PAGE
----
Corners, as a descriptive element, pertains exclusively to the corners of a playing card. Card corners are square or, as in the sample entry, round. Most cards made before c. 1875 had square corners. Round-cornered cards, however, are more durable and have now become the rule. It is probable that some nineteenth-century cards manufactured with square corners were rounded off at a later time in order to prolong their playable life.



This element, which in the entry follows the characteristics of borders and corners, describes one feature of certain packs. Commencing in the nineteenth century, edges of playing cards have been gilt or otherwise provided with a metallic surface, as in the sample, in order to increase resistance to wear. Cards are gilt either along the entire edge or only at the corners. It is assumed that the edges are plain unless otherwise noted.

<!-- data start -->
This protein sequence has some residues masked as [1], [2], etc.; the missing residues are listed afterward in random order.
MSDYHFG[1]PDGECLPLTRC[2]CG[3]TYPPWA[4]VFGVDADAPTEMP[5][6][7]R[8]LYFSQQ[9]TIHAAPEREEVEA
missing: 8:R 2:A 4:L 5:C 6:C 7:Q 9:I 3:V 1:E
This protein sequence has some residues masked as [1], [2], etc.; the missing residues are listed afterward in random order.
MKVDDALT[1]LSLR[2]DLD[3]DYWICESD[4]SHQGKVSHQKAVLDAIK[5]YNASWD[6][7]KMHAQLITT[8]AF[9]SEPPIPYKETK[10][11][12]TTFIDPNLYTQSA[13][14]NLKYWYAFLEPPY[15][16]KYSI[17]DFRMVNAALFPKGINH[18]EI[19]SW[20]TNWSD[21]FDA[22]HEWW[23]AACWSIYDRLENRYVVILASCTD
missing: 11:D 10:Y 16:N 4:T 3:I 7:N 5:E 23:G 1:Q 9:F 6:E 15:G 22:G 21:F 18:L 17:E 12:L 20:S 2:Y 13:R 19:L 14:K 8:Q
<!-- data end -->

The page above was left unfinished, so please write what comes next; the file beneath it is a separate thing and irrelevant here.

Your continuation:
This is the final descriptive element in the first paragraph of the catalogue entry and appears in some of the entries for playing cards. The sample reads: Wrapper, blue: Patriotic Playing Cards | [eagle]. Thus, the words "Patriotic Playing Cards" are printed on a blue wrapper, in capital and lower-case letters, in conjunction with an image of an eagle. Packaging normally takes the form of a paper wrapper or cardboard box or case. Information printed on a pack's packaging material is of great interest: it may include the standard type, maker, title, and sometimes the back design and number of cards in the pack. All data printed on the packaging are transcribed in this segment of the entry. In addition, taxation marks in the form of rubber or adhesive stamps are frequently applied to packaging. This evidence is present in the third paragraph of the catalogue entry. The packaging material is considered original to the pack unless otherwise stated. Some packs in the Cary collection are now kept in boxes that were manufactured for other cards; in these cases, a notation in the entry states that the packaging is not original.